Selenium (Se), discovered by the Swedish chemist Jakob Berzelius in 1817, is a metalloid and states in group VIA with an atomic weight of 78.96. Selenium has five valence states common in nature, including selenide (2-), elemental Se (0), thioselenate (2+), selenite (4+), and selenate (6+). Selenium is an essential nutrient for humans and animals to form important selenoproteins, including glutathione peroxide, thioredoxin reductase.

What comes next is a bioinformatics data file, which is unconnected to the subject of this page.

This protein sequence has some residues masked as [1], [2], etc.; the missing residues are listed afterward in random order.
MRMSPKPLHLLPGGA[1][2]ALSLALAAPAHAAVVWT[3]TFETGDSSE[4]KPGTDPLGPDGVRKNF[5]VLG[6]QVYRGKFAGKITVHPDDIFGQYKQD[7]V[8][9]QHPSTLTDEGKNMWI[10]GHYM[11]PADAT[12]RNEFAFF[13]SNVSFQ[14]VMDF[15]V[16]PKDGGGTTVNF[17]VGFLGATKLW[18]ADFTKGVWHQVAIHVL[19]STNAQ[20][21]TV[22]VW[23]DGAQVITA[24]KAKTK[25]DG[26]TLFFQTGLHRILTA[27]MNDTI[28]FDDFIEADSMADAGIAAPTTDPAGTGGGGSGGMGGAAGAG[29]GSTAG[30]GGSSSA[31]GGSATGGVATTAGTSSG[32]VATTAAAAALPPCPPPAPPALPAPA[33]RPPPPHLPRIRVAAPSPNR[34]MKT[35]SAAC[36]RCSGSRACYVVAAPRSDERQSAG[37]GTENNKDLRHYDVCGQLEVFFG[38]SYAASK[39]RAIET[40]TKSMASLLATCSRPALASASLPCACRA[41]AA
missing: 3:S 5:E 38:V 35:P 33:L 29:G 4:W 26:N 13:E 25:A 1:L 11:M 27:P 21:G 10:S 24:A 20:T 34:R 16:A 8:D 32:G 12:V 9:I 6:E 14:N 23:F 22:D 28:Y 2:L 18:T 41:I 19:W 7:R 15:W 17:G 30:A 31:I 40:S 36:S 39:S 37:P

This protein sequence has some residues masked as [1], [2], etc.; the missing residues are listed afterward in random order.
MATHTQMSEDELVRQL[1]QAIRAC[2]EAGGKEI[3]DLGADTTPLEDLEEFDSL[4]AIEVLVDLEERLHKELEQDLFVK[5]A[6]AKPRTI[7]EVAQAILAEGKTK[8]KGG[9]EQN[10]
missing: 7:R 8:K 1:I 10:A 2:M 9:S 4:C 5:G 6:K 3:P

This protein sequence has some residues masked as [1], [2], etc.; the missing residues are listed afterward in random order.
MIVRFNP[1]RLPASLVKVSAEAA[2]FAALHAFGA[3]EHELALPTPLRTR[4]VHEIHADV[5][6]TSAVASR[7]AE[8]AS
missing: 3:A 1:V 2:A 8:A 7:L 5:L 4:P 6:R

The range between the beneficial and harmful concentrations of Se is generally narrow; the minimal Se nutrition levels for animals is about 0.05 to 0.10 mg/kg dry forage feed, while the toxic exposure levels is 2 to 5 mg/kg dry forage. The World Health Organization (WHO) recommends the required dietary intake of Se to be 50-200 μg/day for human adults. Two well-known endemic diseases, Keshan Disease (a degenerative heart disease) and Kaschin-Beck Disease (an osteoarthropathy which causes deformity of the affected joints), were linked to low Se daily intake in Se-deficiency regions. However, when exposed to high levels of Se in diet, Se toxic symptoms of hair and nail loss or nervous system disorders can be observed in Se-enriched areas, such as Enshi, China.

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